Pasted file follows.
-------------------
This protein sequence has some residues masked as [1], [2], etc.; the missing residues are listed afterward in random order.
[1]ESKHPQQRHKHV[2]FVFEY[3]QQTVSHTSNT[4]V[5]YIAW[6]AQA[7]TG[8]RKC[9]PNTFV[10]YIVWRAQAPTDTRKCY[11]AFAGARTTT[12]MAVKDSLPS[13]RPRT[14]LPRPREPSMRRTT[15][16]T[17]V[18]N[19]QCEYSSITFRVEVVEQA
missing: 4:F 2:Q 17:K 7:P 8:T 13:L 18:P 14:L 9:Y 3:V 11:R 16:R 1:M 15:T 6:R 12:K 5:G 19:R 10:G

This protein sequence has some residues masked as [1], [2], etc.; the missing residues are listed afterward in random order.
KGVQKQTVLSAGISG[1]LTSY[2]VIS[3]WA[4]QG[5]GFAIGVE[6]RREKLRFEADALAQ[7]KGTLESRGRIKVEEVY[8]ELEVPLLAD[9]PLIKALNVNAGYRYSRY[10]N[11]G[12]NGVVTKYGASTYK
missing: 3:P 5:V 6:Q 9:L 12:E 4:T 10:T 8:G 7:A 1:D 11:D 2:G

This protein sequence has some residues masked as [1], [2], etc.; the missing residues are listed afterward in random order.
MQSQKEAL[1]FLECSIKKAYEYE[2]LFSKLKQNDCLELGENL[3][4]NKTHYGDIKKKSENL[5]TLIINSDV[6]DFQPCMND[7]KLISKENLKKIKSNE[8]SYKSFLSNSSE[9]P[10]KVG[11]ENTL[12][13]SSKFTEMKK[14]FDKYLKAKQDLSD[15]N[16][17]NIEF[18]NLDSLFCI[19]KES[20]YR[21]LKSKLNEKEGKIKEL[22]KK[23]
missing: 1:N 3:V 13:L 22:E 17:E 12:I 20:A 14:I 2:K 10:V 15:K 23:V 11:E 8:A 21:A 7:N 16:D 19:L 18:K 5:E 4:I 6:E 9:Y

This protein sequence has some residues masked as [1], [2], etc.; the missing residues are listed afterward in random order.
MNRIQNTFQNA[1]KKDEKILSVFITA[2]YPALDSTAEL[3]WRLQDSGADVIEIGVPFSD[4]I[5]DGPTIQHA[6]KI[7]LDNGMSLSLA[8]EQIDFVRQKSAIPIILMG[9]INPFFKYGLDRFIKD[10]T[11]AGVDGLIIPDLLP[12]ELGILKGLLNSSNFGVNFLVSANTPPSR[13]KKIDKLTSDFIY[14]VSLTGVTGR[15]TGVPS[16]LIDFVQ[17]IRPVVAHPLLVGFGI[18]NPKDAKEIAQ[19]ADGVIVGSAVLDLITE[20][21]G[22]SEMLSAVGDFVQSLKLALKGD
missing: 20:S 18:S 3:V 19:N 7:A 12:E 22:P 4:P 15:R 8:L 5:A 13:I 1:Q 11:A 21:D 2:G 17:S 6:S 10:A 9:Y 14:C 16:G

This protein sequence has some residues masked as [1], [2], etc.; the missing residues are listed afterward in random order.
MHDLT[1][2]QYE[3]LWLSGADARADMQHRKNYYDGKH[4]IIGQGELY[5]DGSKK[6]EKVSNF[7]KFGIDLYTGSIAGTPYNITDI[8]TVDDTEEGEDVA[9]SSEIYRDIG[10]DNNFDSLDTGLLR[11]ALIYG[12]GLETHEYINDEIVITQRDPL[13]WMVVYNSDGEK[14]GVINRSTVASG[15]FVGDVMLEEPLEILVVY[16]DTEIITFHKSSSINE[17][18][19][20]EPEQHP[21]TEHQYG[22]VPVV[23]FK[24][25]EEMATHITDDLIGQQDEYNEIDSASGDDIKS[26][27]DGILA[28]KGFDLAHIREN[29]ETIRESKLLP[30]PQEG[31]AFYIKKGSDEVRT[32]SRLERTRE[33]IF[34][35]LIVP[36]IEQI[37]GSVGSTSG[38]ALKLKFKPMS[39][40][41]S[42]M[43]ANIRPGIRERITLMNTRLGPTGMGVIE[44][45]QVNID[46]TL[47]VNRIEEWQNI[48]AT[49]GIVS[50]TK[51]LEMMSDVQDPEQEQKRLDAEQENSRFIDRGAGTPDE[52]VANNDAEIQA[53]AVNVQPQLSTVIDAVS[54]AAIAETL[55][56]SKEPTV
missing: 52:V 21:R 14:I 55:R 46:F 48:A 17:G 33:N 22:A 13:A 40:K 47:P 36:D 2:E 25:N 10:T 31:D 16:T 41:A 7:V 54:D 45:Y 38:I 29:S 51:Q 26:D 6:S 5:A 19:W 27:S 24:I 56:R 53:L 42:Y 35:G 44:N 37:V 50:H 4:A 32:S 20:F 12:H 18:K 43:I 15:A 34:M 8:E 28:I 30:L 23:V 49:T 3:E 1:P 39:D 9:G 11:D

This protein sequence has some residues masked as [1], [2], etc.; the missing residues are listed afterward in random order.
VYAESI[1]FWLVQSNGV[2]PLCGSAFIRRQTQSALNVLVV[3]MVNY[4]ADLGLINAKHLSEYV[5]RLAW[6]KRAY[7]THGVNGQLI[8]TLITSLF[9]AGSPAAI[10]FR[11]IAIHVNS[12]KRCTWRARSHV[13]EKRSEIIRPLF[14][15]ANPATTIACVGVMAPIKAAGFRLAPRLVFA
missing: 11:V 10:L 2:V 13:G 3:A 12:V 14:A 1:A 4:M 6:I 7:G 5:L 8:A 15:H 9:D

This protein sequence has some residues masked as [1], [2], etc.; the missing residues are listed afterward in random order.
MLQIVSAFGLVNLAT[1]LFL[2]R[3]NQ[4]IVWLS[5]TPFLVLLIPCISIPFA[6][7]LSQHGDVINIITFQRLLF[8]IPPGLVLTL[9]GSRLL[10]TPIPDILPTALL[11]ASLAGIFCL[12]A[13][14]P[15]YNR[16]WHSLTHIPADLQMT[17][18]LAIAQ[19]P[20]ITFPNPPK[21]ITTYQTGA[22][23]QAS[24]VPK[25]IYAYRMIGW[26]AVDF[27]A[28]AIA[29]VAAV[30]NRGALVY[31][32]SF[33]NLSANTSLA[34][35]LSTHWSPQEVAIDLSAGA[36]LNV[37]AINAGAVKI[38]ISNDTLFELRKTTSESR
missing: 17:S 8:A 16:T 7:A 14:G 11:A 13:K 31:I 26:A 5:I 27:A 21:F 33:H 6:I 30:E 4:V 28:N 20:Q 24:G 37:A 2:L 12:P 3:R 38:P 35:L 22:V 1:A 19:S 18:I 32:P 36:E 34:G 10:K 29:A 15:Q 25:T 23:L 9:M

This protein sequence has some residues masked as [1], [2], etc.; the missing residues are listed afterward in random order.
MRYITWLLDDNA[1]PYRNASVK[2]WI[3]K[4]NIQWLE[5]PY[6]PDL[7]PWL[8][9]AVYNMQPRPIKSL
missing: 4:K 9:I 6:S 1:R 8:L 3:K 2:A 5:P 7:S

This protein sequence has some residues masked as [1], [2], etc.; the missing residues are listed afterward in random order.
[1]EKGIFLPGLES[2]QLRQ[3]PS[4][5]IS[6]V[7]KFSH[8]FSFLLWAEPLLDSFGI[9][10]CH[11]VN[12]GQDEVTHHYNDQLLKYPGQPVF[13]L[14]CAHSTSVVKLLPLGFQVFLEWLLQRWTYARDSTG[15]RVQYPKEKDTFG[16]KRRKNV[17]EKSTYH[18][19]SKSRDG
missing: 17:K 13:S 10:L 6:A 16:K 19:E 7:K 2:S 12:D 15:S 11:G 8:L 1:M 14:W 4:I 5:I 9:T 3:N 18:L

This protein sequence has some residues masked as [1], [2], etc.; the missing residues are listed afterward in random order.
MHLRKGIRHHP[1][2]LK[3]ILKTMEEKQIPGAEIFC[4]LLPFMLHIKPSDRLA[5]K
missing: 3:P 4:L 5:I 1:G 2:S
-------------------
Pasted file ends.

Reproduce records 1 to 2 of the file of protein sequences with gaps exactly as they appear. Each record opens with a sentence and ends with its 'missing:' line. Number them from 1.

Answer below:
This protein sequence has some residues masked as [1], [2], etc.; the missing residues are listed afterward in random order.
[1]ESKHPQQRHKHV[2]FVFEY[3]QQTVSHTSNT[4]V[5]YIAW[6]AQA[7]TG[8]RKC[9]PNTFV[10]YIVWRAQAPTDTRKCY[11]AFAGARTTT[12]MAVKDSLPS[13]RPRT[14]LPRPREPSMRRTT[15][16]T[17]V[18]N[19]QCEYSSITFRVEVVEQA
missing: 4:F 2:Q 17:K 7:P 8:T 13:L 18:P 14:L 9:Y 3:V 11:R 16:R 1:M 15:T 6:R 12:K 5:G 19:R 10:G

This protein sequence has some residues masked as [1], [2], etc.; the missing residues are listed afterward in random order.
KGVQKQTVLSAGISG[1]LTSY[2]VIS[3]WA[4]QG[5]GFAIGVE[6]RREKLRFEADALAQ[7]KGTLESRGRIKVEEVY[8]ELEVPLLAD[9]PLIKALNVNAGYRYSRY[10]N[11]G[12]NGVVTKYGASTYK
missing: 3:P 5:V 6:Q 9:L 12:E 4:T 10:T 8:G 7:A 1:D 11:D 2:G